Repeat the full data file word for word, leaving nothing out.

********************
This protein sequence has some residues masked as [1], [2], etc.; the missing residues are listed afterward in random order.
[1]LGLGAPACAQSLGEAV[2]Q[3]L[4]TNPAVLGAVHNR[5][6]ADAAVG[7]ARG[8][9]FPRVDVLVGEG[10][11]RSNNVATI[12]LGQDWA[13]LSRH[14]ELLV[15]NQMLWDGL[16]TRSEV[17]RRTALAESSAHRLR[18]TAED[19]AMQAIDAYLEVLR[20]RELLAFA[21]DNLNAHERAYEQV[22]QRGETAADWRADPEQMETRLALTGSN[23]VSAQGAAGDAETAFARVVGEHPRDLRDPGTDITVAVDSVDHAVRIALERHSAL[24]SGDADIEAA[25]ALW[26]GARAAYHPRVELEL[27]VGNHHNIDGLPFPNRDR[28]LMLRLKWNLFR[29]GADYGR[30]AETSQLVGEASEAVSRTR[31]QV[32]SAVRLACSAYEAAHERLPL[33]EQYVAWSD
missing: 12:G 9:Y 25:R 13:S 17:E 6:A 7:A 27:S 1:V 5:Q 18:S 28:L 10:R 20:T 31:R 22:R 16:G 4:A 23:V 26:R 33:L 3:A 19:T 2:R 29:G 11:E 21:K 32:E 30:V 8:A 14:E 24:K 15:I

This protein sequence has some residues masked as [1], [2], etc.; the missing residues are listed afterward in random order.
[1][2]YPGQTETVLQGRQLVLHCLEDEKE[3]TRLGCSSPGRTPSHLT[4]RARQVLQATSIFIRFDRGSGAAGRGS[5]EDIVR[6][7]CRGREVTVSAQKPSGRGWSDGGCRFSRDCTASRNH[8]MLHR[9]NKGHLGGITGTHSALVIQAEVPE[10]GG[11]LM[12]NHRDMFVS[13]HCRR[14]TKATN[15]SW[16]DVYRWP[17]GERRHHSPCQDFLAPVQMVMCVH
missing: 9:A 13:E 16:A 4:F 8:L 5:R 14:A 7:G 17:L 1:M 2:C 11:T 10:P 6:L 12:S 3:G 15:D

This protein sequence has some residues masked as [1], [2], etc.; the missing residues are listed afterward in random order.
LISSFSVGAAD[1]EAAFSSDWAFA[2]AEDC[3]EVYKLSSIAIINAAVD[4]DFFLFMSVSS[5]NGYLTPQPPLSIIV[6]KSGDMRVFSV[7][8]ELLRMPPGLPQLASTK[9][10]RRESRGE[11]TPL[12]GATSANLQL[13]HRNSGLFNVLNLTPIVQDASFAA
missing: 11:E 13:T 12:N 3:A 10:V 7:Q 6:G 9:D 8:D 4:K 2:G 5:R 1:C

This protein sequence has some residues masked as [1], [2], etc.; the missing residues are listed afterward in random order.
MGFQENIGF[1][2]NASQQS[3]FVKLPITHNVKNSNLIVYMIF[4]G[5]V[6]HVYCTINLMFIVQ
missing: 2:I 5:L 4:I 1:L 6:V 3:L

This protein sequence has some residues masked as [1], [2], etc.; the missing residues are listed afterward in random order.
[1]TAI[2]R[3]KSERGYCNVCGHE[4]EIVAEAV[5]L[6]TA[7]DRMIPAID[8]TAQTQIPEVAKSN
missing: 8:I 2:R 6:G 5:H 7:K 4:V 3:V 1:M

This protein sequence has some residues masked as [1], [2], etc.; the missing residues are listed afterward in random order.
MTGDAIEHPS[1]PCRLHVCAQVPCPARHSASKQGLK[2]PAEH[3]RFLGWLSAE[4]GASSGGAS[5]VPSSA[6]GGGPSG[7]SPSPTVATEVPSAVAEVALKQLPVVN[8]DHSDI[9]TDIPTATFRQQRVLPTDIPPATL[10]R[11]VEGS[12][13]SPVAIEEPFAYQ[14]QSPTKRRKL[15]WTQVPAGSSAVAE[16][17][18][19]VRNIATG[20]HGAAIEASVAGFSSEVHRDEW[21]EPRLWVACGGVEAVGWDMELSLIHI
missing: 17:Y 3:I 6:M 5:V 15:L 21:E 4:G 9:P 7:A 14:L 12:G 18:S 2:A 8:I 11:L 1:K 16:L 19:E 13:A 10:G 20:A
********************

This protein sequence has some residues masked as [1], [2], etc.; the missing residues are listed afterward in random order.
[1]LGLGAPACAQSLGEAV[2]Q[3]L[4]TNPAVLGAVHNR[5][6]ADAAVG[7]ARG[8][9]FPRVDVLVGEG[10][11]RSNNVATI[12]LGQDWA[13]LSRH[14]ELLV[15]NQMLWDGL[16]TRSEV[17]RRTALAESSAHRLR[18]TAED[19]AMQAIDAYLEVLR[20]RELLAFA[21]DNLNAHERAYEQV[22]QRGETAADWRADPEQMETRLALTGSN[23]VSAQGAAGDAETAFARVVGEHPRDLRDPGTDITVAVDSVDHAVRIALERHSAL[24]SGDADIEAA[25]ALW[26]GARAAYHPRVELEL[27]VGNHHNIDGLPFPNRDR[28]LMLRLKWNLFR[29]GADYGR[30]AETSQLVGEASEAVSRTR[31]QV[32]SAVRLACSAYEAAHERLPL[33]EQYVAWSD
missing: 12:G 9:Y 25:R 13:S 17:E 6:A 7:A 27:S 1:V 5:Q 18:S 28:L 10:R 20:T 31:R 22:R 16:G 4:A 23:V 26:R 33:L 3:A 19:T 2:R 29:G 11:E 21:K 32:E 30:V 8:A 14:E 24:K 15:I

This protein sequence has some residues masked as [1], [2], etc.; the missing residues are listed afterward in random order.
[1][2]YPGQTETVLQGRQLVLHCLEDEKE[3]TRLGCSSPGRTPSHLT[4]RARQVLQATSIFIRFDRGSGAAGRGS[5]EDIVR[6][7]CRGREVTVSAQKPSGRGWSDGGCRFSRDCTASRNH[8]MLHR[9]NKGHLGGITGTHSALVIQAEVPE[10]GG[11]LM[12]NHRDMFVS[13]HCRR[14]TKATN[15]SW[16]DVYRWP[17]GERRHHSPCQDFLAPVQMVMCVH
missing: 9:A 13:E 16:A 4:F 8:L 5:R 14:A 7:G 17:L 1:M 2:C 11:T 10:P 6:L 12:S 3:G 15:D

This protein sequence has some residues masked as [1], [2], etc.; the missing residues are listed afterward in random order.
LISSFSVGAAD[1]EAAFSSDWAFA[2]AEDC[3]EVYKLSSIAIINAAVD[4]DFFLFMSVSS[5]NGYLTPQPPLSIIV[6]KSGDMRVFSV[7][8]ELLRMPPGLPQLASTK[9][10]RRESRGE[11]TPL[12]GATSANLQL[13]HRNSGLFNVLNLTPIVQDASFAA
missing: 11:E 13:T 12:N 3:A 10:V 7:Q 6:G 9:D 8:D 4:K 2:G 5:R 1:C

This protein sequence has some residues masked as [1], [2], etc.; the missing residues are listed afterward in random order.
MGFQENIGF[1][2]NASQQS[3]FVKLPITHNVKNSNLIVYMIF[4]G[5]V[6]HVYCTINLMFIVQ
missing: 2:I 5:L 4:I 1:L 6:V 3:L

This protein sequence has some residues masked as [1], [2], etc.; the missing residues are listed afterward in random order.
[1]TAI[2]R[3]KSERGYCNVCGHE[4]EIVAEAV[5]L[6]TA[7]DRMIPAID[8]TAQTQIPEVAKSN
missing: 8:I 2:R 6:G 5:H 7:K 4:V 3:V 1:M

This protein sequence has some residues masked as [1], [2], etc.; the missing residues are listed afterward in random order.
MTGDAIEHPS[1]PCRLHVCAQVPCPARHSASKQGLK[2]PAEH[3]RFLGWLSAE[4]GASSGGAS[5]VPSSA[6]GGGPSG[7]SPSPTVATEVPSAVAEVALKQLPVVN[8]DHSDI[9]TDIPTATFRQQRVLPTDIPPATL[10]R[11]VEGS[12][13]SPVAIEEPFAYQ[14]QSPTKRRKL[15]WTQVPAGSSAVAE[16][17][18][19]VRNIATG[20]HGAAIEASVAGFSSEVHRDEW[21]EPRLWVACGGVEAVGWDMELSLIHI
missing: 17:Y 3:I 6:M 5:V 15:L 21:E 4:G 9:P 7:A 14:L 12:G 18:S 2:A 8:I 11:L 1:K 16:L 19:E 13:A 10:G 20:A